This project was inspired by the community engagement and citizenship of the youth of Johns Creek. Student Leadership Johns Creek, which is in its 10th year of service, plays an integral role in cultivating the city’s young people’s talents and skills to be the future leaders of Johns Creek, our state, and our country. After completing a Georgia Humanities-funded project in partnership with Mercer University Tift College of Education, Student Leadership Johns Creek (SLJC), and the Johns Creek Historical Society (JCHS) where students in the SLJC program researched and filmed documentaries about the history and preservation efforts of the Macedonia African Methodist Church Cemetery, we realized that these students remained engaged in community service despite experiencing the ravages of living through the COVID-19 pandemic. This class of SLJC students were in middle school when the pandemic began. We realized that documenting this time in history is like sharing how everyone’s diverse experiences was akin to riding out the same storm in different boats. Thus, the project was born.
We rallied our team of researchers, graphic designers, archivists, historians, and educators from Mercer University Tift College of Education, Student Leadership Johns Creek, the Johns Creek Historical Society, City University of New York (CUNY) Gotham Center K-12 Education to create a curriculum for students to research the origins of the pandemic in order to conduct their own original research of diverse experiences of community members. The team worked together in applying for a Mercer University Office of the Provost Humanities Seed Grant and a Library of Congress Teaching with Primary Sources (TPS) Grant with the Eastern Region at Waynesburg University to fund the creation of this exhibit and companion book. We are in gratitude for their generous funding and support of this project!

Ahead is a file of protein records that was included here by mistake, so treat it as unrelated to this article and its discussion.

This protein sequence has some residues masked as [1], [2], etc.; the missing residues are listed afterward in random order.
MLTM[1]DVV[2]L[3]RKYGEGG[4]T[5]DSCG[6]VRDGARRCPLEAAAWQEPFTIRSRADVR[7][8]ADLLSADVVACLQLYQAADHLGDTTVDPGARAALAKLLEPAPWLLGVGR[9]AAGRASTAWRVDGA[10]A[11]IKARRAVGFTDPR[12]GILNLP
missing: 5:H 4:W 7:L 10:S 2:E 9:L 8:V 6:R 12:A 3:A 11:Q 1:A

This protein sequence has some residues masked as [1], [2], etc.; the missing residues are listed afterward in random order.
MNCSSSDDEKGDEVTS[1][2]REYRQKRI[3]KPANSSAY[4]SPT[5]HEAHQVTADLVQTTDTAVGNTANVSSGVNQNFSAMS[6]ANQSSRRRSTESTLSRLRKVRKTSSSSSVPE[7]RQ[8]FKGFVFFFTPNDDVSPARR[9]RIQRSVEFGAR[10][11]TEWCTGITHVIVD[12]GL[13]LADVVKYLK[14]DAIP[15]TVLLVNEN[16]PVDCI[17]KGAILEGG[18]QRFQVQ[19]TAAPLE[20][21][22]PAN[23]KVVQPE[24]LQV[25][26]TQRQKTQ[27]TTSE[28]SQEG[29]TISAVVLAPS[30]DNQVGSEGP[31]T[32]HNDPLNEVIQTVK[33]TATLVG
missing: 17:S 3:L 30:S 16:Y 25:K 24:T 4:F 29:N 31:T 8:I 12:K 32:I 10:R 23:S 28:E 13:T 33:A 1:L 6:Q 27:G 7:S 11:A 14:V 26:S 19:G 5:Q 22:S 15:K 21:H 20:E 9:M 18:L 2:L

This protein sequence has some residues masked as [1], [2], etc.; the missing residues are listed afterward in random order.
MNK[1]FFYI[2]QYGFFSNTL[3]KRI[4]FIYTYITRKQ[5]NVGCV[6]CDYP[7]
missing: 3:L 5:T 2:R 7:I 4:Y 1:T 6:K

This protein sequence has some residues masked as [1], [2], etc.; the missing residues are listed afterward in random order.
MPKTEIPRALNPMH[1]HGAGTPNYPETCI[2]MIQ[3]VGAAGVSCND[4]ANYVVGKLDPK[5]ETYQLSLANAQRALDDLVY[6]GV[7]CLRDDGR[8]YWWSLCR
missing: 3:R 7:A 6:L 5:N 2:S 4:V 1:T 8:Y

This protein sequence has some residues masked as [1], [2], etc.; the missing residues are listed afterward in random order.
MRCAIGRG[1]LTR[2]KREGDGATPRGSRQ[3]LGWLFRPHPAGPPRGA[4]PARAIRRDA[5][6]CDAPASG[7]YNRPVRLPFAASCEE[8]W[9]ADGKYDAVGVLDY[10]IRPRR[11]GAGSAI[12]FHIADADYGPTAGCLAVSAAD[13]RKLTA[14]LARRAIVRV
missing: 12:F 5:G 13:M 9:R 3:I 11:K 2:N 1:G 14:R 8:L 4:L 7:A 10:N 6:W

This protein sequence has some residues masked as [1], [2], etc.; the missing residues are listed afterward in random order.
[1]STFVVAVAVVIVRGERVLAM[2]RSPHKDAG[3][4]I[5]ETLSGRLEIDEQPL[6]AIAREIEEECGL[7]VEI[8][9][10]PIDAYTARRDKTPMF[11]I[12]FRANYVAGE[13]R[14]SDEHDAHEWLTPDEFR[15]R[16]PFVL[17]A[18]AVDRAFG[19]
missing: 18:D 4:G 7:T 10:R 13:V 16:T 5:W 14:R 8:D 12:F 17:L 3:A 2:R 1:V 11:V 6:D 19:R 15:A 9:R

Students began this project in August 2022 by reflecting on their own experiences, feelings, and questions they had about the pandemic. Next, students conducted primary and secondary source research using Library of Congress TPS document analysis strategies of the Library of Congress’ growing archive documenting the pandemic. In September 2022, Students wrote a historical analysis essay about the origins of the pandemic and what they learned about this time of uncertainty by citing evidence from primary sources in the archive. From October 2022 through March 2023, students worked in groups to find and analyze the historical significance of specific artifacts that documented diverse experiences of community members during the pandemic. These artifacts and reflections are highlighted in this exhibit and companion book. Students also designed the logo, exhibit, book covers, and event invitations.
The COVID-19 pandemic is a modern-day crisis that every person around the world lived through, yet experienced in vastly different ways. This project aims at inspiring citizens, particularly students, in local history research by documenting the living history of the COVID-19 pandemic as civic engagement and community service. Our goal in preserving the experiences, voices, and narratives of people during this pandemic is to inform future generations on how to persevere through uncertain and challenging events. We hope you enjoy this experience!